A few months ago we announced a partnership with Stamen Design, the best online mapping and data visualization company we know. It’s time to announce Polymaps, the first public milestone in that partnership, at http://polymaps.org.
We’ve been working with Stamen to provide visual analysis of the huge datasets that we’re working with, and how people can communicate this data in sophisticated ways. A first step toward that goal is the release of a free and open-source set of tools and map engines allowing people to perform relatively sophisticated operations on their data in the browser.
The project has been online for a while at http://github.com/simplegeo/polymaps, and you can download the source code there; what’s new is the addition of a series of example maps so you can demonstrate what’s going on, and human-readable documentation so you can use them for your own projects.
Some of the examples are straightforward, letting you do things like group points into clusters and drop scaled gradients on to map locations. Others are more robust, letting you do things like change which direction is north by rotating the map and visualize the quality of street surfaces in San Francisco.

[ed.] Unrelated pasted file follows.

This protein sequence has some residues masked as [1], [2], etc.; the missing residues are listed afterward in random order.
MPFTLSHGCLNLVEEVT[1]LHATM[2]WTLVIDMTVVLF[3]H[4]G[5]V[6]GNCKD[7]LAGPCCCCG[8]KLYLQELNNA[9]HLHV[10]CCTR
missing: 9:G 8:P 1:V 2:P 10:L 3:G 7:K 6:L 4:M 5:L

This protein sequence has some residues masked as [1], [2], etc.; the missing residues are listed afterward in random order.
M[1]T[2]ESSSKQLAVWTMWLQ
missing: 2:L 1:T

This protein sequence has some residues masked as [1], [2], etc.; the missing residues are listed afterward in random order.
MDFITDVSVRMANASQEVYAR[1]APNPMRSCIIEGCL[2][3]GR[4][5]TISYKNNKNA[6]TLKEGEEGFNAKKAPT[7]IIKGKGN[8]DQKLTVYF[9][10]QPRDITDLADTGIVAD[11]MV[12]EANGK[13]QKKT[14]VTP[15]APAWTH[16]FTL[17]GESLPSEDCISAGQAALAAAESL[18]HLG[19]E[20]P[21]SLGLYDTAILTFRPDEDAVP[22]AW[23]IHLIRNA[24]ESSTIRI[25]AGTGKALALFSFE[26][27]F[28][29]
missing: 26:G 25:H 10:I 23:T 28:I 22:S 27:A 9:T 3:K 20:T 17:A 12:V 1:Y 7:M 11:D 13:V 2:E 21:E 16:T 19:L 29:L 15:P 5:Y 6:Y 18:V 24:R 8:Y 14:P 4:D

Stamen has also been consulting with us on our API development and serving as alpha consumers of the datasets that we’re working with. The Polymaps project has helped us get clear on what parts of the API we’re ready to support in the near term, and which are going to require more work. Stamen is helping us identify new needs that the SimpleGeo service could fulfill; basically fleshing out the API methods that projects like http://crimespotting.org use to feed richly interactive maps over time, divide them up by administrative district, and so on.
The kinds of datasets that SimpleGeo works with are often on the scale of (say) a million Crimespotting projects, so the ability to do the kind of queries that come naturally to smaller projects doesn’t necessarily come free.
Working with Stamen at this early stage is helping us clarify and answer questions that developers will want to be able to ask when our service is out in the wild.